A final question: If I go ahead and buy the Cosco casket now—because it is a great deal and will be needed at some point in the (distant, I hope) future, what in the world will I do with it in the meantime? Where does one store a just-in-case coffin–in the basement with the extra toilet paper and bottled water? I’m feeling just fine today, thank you very much.
A wonderful Southern storyteller, Kathryn Tucker Windham, kept a simple pine box for just such an occasion. She asked to be wrapped in her grandmother’s quilt, tucked in the pine box, and laid to rest to “I’ll Fly Away”—short and sweet. That’s exactly what happened when she died. While she was alive and well, she stored her mother’s fine china in that box. Handy. I do like a woman who is prepared for emergencies. I have Band-Aids and Tylenol in my purse and batteries and canned food for hurricanes, so a small part of me says buying a casket ahead of time isn’t really that different. After all, I know where this parade is headed. I’m at peace with that. In the meantime, I’m having one heck of a good time.
44 responses to “Shopping Online For Caskets”
I have certainly never contemplated the idea of buying my own casket but I must admit I have given a lot of thought to what is and is not appropriate!! Quiet, reserved colored casket please.
Your post makes me smile!
My brother actually bought my mother’s casket online. While I’m not sure how he knew she would die within a week of it’s arrival…..
Oh, my goodness! I’m glad you got a laugh out of it. This essay is a little quirky, but I had fun writing it.
My parents broke with tradition (but within what is allowed by their faith) and were cremated. For Daddy’s ashes we used a handsome oak box my brother provided and buried it all underneath a handsome iron cross, supported by a granite base inscribed with family name. Mamma’s ash container was a gold leaf box my sister brought up from Central America. My parents always broke the rules with such style. Always proud of them.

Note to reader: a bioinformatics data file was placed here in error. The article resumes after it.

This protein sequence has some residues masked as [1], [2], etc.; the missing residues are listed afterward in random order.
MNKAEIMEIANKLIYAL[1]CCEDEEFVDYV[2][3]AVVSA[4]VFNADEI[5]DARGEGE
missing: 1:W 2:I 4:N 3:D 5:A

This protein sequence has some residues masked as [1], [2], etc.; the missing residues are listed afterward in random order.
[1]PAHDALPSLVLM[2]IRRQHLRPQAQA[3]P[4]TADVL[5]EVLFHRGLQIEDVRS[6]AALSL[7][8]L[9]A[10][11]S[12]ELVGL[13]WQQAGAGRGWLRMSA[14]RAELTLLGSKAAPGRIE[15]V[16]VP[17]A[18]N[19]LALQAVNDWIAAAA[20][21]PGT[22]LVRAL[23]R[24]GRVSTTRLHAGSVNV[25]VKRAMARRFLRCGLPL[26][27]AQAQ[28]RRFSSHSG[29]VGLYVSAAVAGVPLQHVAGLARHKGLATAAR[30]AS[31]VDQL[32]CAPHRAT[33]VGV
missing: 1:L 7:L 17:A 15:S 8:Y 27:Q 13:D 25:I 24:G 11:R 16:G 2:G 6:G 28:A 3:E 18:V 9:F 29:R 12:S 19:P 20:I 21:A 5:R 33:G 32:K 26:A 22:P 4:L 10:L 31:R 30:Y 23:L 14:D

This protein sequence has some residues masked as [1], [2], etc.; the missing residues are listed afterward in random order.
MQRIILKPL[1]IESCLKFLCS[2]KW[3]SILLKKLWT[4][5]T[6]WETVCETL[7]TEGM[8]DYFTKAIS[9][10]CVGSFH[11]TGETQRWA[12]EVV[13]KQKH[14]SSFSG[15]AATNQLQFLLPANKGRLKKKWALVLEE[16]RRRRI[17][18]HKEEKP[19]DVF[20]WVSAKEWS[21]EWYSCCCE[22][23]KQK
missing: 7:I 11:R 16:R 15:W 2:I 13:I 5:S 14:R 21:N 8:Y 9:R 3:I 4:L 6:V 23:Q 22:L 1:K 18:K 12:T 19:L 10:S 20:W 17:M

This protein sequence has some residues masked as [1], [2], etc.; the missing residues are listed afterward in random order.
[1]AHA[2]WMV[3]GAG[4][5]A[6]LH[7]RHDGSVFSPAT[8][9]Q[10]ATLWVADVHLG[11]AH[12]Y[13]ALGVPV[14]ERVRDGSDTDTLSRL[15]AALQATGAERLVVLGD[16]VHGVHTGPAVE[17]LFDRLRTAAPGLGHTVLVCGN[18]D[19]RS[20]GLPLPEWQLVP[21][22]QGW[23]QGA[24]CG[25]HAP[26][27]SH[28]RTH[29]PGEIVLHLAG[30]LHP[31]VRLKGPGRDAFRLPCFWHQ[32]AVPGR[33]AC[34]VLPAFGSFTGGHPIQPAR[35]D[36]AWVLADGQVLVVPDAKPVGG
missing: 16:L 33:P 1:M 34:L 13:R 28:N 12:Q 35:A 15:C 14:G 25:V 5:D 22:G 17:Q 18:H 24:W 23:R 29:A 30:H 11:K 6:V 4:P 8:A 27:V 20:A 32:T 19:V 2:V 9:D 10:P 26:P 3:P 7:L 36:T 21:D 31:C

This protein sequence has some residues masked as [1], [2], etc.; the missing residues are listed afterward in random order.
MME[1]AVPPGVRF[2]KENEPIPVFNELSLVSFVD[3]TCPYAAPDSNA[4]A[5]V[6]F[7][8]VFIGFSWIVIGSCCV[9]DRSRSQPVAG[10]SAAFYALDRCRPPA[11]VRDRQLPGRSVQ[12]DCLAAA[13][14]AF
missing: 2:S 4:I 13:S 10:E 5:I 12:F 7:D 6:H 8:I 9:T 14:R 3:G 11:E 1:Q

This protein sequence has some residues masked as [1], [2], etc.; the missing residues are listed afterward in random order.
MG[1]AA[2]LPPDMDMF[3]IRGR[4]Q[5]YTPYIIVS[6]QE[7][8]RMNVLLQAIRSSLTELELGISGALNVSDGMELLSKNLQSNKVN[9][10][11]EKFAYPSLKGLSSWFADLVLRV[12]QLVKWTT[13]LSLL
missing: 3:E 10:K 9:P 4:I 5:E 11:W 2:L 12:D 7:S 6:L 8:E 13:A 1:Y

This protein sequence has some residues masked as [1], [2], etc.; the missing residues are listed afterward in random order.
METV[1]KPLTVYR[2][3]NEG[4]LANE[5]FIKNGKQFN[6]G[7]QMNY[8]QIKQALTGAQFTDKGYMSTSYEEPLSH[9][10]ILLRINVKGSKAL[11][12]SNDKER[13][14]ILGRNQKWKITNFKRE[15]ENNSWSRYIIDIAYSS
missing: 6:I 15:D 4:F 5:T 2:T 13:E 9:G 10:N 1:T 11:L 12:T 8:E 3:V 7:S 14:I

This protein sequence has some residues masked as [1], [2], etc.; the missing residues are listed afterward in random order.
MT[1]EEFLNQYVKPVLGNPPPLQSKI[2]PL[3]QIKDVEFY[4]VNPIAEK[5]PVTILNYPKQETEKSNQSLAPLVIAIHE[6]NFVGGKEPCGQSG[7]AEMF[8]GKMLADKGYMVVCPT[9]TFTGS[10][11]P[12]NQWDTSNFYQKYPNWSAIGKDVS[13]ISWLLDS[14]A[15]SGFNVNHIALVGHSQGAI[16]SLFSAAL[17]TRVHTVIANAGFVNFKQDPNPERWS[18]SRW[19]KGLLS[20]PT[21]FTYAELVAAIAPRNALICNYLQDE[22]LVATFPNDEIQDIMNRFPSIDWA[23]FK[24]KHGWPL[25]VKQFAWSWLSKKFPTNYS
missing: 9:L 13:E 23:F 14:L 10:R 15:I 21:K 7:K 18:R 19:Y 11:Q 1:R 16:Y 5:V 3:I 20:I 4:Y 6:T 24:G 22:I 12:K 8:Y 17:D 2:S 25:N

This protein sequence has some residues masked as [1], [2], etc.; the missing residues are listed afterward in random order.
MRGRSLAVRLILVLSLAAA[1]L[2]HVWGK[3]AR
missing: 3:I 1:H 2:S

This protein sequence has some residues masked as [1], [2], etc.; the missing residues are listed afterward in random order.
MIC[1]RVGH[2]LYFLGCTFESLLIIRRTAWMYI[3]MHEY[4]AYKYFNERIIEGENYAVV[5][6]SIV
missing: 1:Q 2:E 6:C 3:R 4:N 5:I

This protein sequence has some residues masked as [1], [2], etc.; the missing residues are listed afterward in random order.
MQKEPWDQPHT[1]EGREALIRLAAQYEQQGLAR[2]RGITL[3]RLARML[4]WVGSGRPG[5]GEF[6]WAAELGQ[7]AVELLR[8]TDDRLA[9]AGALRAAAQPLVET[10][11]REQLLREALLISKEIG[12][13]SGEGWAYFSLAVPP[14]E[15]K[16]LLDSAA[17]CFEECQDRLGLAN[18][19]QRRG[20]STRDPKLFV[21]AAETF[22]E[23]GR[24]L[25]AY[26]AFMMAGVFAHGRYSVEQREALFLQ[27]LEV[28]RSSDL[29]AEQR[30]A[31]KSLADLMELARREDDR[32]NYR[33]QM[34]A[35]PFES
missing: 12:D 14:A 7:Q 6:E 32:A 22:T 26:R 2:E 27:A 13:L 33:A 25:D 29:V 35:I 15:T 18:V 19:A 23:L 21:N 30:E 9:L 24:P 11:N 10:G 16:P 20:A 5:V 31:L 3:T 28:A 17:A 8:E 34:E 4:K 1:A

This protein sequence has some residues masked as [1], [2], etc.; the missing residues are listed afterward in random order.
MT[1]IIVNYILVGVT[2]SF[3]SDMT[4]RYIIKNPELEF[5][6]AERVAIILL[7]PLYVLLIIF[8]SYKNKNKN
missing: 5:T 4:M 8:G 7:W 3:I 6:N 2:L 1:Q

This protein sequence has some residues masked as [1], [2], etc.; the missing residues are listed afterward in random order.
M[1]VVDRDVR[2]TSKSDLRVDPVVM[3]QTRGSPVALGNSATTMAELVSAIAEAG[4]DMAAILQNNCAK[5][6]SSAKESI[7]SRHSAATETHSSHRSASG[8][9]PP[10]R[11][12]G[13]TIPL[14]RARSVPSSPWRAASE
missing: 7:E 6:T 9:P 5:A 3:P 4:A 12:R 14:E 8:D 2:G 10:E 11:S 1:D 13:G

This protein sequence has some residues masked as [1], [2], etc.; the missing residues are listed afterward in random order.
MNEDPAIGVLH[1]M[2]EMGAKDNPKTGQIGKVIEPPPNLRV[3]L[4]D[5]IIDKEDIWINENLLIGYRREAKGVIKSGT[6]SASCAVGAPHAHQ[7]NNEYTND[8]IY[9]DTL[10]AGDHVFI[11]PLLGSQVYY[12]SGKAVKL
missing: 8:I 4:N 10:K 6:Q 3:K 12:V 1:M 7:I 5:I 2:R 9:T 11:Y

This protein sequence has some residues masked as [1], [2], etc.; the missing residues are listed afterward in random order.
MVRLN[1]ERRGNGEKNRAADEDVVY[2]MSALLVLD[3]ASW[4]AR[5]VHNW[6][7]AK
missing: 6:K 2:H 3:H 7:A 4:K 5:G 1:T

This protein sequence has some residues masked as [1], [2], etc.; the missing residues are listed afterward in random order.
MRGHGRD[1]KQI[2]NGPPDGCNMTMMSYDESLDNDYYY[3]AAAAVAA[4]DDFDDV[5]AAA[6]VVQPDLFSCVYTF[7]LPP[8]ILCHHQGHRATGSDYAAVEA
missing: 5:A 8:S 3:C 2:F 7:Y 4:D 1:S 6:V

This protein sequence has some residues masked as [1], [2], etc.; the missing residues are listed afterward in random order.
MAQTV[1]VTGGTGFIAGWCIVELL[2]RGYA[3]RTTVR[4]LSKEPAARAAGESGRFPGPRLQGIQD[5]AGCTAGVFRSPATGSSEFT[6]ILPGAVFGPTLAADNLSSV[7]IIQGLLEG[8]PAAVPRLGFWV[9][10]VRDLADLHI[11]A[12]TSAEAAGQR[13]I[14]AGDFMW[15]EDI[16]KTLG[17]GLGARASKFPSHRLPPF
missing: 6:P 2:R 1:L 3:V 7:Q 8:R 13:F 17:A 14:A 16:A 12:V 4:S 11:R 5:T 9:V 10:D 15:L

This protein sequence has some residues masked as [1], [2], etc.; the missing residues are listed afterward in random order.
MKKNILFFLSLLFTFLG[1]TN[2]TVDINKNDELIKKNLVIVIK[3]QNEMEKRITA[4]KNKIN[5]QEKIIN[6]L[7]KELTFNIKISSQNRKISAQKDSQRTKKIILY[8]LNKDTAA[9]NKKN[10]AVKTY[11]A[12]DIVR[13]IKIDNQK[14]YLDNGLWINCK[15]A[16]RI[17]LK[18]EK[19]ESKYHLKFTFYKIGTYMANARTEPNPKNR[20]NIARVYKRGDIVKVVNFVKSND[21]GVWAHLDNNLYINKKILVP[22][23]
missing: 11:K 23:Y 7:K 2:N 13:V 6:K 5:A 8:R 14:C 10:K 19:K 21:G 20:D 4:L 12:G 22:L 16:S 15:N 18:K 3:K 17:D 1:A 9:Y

I count on Mobile families like yours for great material. I’ve lost count of the ones inspired by your parents!
So funny! I am cracking up! I feel like I am bogged down with where to keep the Christmas decorations, so a coffin would throw me straight over the edge! 😉
True enough. I keep one foot out on that ledge all the time, I’m afraid. You sound like a woman who knows her limits. Good for you!
Like you, I was horrified to find “Funerals” on the Costco website. I was worried my parents would spot it and pre-order theirs and store them in the garage. Then again, it might not have been a bad idea at all!
My mother just might if it was cheaper . . . ha!
“I will also be highly embarrassed if I look down from the pearly gates and see there isn’t enough food to feed my mourners”
In the south? Are you kidding? In my family, those who are left behind can easily eat for a year provided they have a deep freeze for leftovers, casseroles, pies, etc.
So true. I have written several things about funeral food, etc. Wonder what this says about me? It’s cultural.
I love the story about Kathryn Tucker Windham. I would like my funeral/burial/memorial to be as simple as possible. My grandma’s was a simple grave-side service. A couple family members said something. There was a prayer. That was about it. Then we got together for food and game — kind of a reunion. That was probably my favorite funeral.
Buying a casket online and having it show up would probably freak out some of the people in your life. Maybe it’s worth it just for that.
I think you have to make a pact with a friend. I have a chapter in my first book called “Red Lipstick.” I talk about just such a deal in there where we attempt to make sure we don’t get funeral home make-up . . . guess it depends on who goes first. . . . No open casket for me!
Funny you should mention this. My father passed away recently, and a friend actually mentioned this casket-shopping option — after the fact. Truthfully, I wish we would have had the presence of mind to check it out. My father had two requests. The first one was connected to his religious convictions. He wanted folks to know where he stood with the Lord and why. The second was a simple request to be frugal. He hated the idea of spending money on a funeral and the various accoutrements. Okay, so he didn’t use the word “accoutrement.” I think it was more like, “I don’t want to be buried in a filing cabinet, but don’t make me look like Elvis either.” So, we felt the burden of being good stewards. We wanted to honor him by letting him rest in something respectable, but he would probably haunt us forever if we purchased lavish casket. Thus, I don’t think online shopping would have made him flinch. He probably would have loved the idea that we “got him a deal.”
You are funny! Love this story. We get some football fans who are buried in interesting things down here. . . wow.